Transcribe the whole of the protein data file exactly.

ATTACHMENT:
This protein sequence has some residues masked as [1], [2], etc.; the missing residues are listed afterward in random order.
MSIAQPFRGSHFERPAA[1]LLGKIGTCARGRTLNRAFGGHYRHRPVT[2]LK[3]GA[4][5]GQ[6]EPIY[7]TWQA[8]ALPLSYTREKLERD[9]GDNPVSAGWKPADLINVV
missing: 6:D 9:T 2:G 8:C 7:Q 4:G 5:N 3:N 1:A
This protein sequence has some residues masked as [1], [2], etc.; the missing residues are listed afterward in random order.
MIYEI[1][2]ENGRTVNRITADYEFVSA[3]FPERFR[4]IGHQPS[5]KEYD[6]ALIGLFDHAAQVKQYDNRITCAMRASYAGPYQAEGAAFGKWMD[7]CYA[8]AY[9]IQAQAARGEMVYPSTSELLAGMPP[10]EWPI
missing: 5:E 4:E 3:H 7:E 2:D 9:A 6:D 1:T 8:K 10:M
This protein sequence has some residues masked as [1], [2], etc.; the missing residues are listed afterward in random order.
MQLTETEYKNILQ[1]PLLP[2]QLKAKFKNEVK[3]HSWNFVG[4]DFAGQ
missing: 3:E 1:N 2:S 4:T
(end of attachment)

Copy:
This protein sequence has some residues masked as [1], [2], etc.; the missing residues are listed afterward in random order.
MSIAQPFRGSHFERPAA[1]LLGKIGTCARGRTLNRAFGGHYRHRPVT[2]LK[3]GA[4][5]GQ[6]EPIY[7]TWQA[8]ALPLSYTREKLERD[9]GDNPVSAGWKPADLINVV
missing: 6:D 9:T 2:G 8:C 7:Q 4:G 5:N 3:N 1:A
This protein sequence has some residues masked as [1], [2], etc.; the missing residues are listed afterward in random order.
MIYEI[1][2]ENGRTVNRITADYEFVSA[3]FPERFR[4]IGHQPS[5]KEYD[6]ALIGLFDHAAQVKQYDNRITCAMRASYAGPYQAEGAAFGKWMD[7]CYA[8]AY[9]IQAQAARGEMVYPSTSELLAGMPP[10]EWPI
missing: 5:E 4:E 3:H 7:E 2:D 9:A 6:D 1:T 8:K 10:M
This protein sequence has some residues masked as [1], [2], etc.; the missing residues are listed afterward in random order.
MQLTETEYKNILQ[1]PLLP[2]QLKAKFKNEVK[3]HSWNFVG[4]DFAGQ
missing: 3:E 1:N 2:S 4:T